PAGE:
Pre-service teachers' perceptions of factors that contribute to ethnic and gender differences in academic achievement

Barbara Smith Mullins, Tennessee State University

Abstract

This study examined pre-service teachers' perceptions of factors that contributed to ethnic and gender differences in academic achievement. The sample consisted of 48 pre-service teachers enrolled in the teacher education program at Tennessee State University. The study utilized a descriptive research design. The survey instrument consisted of two open-ended questions used to assess pre-service teachers' perceptions. The data were analyzed using both descriptive and inferential methods. ^ Results of this study revealed age, gender, ethnicity, and program area had no significant effect on pre-service teachers' perceptions of ethnic and gender differences in academic achievement. Other results of the study indicated pre-service teachers recognized school as a contributing factor to ethnic differences in academic achievement. Pre-service teachers lacked in-depth knowledge of factors that contributed to ethnic and gender differences in academic achievement. Their responses were short, simplistic, and lacked little description. A few pre-service teachers believed genetics was a contributing factor to gender differences in academic achievement. ^ Findings of the study indicated a need for teacher education programs to develop curricula that focus on ethnic and gender disparities in academic achievement. In addition, teacher education programs should focus on creating positive attitudes in pre-service teachers and eliminating stereotypical beliefs about ethnic and gender differences in achievement. ^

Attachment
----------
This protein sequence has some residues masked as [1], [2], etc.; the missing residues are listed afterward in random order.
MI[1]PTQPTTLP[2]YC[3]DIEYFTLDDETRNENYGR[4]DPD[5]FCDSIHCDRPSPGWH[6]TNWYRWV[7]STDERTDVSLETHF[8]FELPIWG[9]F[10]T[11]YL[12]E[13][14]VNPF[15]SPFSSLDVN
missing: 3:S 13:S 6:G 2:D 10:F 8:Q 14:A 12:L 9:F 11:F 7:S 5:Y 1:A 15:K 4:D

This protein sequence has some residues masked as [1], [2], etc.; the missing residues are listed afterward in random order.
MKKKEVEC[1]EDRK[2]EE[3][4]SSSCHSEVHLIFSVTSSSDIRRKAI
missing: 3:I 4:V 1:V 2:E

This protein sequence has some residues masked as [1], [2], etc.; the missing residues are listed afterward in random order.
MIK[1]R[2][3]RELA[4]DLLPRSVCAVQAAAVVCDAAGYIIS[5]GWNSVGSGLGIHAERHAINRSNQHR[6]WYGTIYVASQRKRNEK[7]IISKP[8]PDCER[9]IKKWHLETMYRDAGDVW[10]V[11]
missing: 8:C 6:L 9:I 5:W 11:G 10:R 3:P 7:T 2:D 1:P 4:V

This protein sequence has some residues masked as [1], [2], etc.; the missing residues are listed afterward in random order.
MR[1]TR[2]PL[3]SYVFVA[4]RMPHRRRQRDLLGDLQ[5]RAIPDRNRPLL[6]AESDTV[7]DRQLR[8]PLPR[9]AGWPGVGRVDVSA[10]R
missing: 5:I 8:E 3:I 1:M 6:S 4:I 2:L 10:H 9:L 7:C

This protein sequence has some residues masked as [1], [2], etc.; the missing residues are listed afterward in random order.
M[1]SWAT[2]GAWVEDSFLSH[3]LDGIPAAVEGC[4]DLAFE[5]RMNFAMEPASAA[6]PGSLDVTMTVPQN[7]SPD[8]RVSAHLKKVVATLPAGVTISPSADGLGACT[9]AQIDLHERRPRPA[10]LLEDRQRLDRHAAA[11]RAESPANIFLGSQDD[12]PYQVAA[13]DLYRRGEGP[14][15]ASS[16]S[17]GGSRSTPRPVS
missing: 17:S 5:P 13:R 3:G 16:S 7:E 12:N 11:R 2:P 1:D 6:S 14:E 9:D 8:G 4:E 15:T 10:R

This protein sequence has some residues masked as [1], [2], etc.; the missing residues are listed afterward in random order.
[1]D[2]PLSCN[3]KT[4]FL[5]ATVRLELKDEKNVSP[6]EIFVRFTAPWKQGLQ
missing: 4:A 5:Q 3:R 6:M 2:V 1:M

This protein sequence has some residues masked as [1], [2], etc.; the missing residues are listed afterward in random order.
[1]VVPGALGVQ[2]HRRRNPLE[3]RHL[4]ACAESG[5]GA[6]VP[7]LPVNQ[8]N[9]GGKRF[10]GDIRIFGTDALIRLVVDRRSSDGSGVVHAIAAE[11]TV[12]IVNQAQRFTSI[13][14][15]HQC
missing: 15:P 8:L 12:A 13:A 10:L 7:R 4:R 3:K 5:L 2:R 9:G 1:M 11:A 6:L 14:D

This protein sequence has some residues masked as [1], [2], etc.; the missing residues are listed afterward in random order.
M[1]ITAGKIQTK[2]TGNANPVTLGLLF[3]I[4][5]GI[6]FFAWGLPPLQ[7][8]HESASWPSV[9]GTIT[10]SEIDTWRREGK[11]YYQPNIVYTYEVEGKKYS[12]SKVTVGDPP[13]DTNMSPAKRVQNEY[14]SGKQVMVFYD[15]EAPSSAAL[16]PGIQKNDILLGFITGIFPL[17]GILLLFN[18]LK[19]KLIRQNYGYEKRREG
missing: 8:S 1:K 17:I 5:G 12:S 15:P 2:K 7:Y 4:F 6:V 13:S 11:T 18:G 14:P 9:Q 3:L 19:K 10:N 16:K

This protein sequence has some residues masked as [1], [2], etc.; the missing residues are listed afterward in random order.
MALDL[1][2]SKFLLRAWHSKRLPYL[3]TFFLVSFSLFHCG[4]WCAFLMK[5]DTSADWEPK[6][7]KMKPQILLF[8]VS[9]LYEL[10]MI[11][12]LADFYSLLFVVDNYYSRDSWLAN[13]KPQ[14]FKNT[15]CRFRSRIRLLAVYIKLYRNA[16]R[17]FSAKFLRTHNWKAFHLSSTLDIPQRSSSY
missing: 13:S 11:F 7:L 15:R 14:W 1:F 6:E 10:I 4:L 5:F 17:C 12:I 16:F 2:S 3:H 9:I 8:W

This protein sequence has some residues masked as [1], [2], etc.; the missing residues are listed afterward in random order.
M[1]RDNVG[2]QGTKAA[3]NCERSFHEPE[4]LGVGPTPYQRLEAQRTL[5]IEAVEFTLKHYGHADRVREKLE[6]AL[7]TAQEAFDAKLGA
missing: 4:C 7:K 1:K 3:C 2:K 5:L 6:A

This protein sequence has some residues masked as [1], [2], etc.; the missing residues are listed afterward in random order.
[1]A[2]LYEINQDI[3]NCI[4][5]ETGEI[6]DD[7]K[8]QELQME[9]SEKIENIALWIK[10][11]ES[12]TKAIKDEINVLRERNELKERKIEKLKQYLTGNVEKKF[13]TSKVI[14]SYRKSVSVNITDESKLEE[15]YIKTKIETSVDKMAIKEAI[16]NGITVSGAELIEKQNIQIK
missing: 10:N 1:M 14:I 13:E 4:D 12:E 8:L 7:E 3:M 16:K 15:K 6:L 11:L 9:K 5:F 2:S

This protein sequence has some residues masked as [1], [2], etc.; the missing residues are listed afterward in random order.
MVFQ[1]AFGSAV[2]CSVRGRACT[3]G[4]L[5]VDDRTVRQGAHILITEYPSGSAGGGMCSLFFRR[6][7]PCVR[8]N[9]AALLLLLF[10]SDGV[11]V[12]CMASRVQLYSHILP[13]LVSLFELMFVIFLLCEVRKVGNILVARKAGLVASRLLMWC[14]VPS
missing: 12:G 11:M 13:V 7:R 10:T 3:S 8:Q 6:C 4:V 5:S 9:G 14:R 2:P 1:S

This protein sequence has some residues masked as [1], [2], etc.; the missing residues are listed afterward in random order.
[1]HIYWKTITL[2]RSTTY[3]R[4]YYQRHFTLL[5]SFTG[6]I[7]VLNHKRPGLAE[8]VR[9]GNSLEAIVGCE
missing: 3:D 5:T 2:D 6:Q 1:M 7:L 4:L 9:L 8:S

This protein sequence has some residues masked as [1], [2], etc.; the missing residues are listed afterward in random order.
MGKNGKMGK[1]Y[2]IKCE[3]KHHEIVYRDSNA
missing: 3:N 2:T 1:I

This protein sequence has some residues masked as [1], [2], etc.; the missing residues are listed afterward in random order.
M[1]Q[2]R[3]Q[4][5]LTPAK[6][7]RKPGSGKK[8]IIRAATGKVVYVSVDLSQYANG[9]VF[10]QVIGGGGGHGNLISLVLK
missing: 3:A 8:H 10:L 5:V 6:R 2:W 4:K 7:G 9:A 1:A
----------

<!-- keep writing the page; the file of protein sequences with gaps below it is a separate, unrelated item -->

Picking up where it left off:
Subject Area

Education, Teacher Training|Sociology, Ethnic and Racial Studies

Recommended Citation

Barbara Smith Mullins, "Pre-service teachers' perceptions of factors that contribute to ethnic and gender differences in academic achievement" (2005). ETD Collection for Tennessee State University. Paper AAI3172004.
http://digitalscholarship.tnstate.edu/dissertations/AAI3172004

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